Steven Zajonc, 28,, who the NYPD said is homeless, after...

Steven Zajonc, 28,, who the NYPD said is homeless, after his arrest on multiple hate crime charges. Credit: Sam Costanza for New York Daily News

A homeless man faces multiple hate crime charges in connection with attacks on seven Asian women over the weekend in Manhattan, officials said.

The arrest late Wednesday of Steven Zajonc, 28, came three days after the victims were either struck or elbowed within a span of two hours Sunday, police said. The attacks sparked fear and frustration in the city's Asian community and led to calls for a meeting with Mayor Eric Adams to discuss the attacks and the prevalence of homeless people in the area.

Zajonc was taken into custody at the famed New York Public Library building at 42nd Street and Fifth Avenue after security staff there recognized him and called police, according to an NYPD spokesman.

The attacks began several blocks south on Sunday at Madison Avenue and 30th Street and ended about two hours later at Broadway and Eighth Street, police said.

None of the assaults were provoked and Zajonc said nothing to any of the victims beforehand, according to police.

Most of the women, who ranged in age from 19 to 57, sustained minor injuries, although one suffered bleeding to her lower lip after being elbowed in the mouth, the NYPD said.

Zajonc appeared to be "undomiciled," investigators said, but had a Florida driver's license issued in Sarasota. He made no statements during his arrest, according to the NYPD. Zajonc was charged with seven counts of third-degree assault as a hate crime, the NYPD spokesman said.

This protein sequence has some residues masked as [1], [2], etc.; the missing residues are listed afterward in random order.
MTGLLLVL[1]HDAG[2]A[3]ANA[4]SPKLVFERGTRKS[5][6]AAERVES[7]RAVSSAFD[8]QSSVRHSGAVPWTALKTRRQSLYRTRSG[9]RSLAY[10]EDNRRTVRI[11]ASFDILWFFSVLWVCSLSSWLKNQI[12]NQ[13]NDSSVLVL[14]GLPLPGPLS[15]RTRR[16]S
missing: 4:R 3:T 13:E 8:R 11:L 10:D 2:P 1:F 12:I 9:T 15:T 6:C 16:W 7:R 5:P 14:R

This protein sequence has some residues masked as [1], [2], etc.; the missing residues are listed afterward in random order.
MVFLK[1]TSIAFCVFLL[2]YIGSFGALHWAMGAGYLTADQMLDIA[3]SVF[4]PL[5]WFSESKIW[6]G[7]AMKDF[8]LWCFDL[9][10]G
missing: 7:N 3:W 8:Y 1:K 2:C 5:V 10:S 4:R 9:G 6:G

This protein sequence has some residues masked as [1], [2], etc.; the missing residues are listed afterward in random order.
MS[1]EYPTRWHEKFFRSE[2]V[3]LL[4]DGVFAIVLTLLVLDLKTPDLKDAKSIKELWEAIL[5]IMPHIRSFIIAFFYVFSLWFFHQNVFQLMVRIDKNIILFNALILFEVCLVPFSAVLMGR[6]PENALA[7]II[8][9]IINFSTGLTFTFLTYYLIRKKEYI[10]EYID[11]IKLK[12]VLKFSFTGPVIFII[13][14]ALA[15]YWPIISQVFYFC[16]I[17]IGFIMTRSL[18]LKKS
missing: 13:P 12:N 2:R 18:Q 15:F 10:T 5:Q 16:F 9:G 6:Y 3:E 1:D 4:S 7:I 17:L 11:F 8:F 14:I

Arraignment information was pending as of late Thursday. One factor being watched closely by some law enforcement officials was whether Manhattan District Attorney Alvin Bragg will ask that bail conditions be set for Zajonc.

Earlier Thursday, Adams released a statement decrying the release on his own recognizance of a man accused of smearing feces on a woman waiting last week for a subway train in the Bronx, and also suspected in a bias attack on a Jewish man last September in Brooklyn.

In the statement, the mayor said the cases of the suspect, Frank Abrokwa, represented failed mental health and criminal justice systems that allowed someone with a history of violence, and who "poses a clear threat to public safety to just walk out of court."

Community leaders and Chinatown residents rallied Tuesday against the recent violence and urged Adams to meet with them to discuss it. Some rally attendees voiced concerns about the number of homeless shelters for such a small, densely packed area.

A city official familiar with a meeting Monday between Adams and members of the Asian community about crime overall and other issues said those who attended were asked to send a memo to Adams with additional concerns.

NYPD Commissioner Keechant Sewell met with elected officials Thursday to address the concerns of Asian residents and discuss steps being taken by the department’s hate crimes task force, said NYPD spokesman Chief Kevin Maloney.

The spate of attacks Sunday have so far this year pushed the number of suspected bias crimes against Asians to 17, up from four at the same time last year, Maloney said.

Together with recent killings of Asian women in the city, the assaults have caused consternation and anger in the diverse Asian community.

"I really feel it is unsafe," said William Su, 73, a Chinatown businessman who immigrated 50 years ago from Myanmar and spoke at the Chinatown rally on Tuesday. "We arereally hoping the mayor can stop these crimes … it is time to get control."

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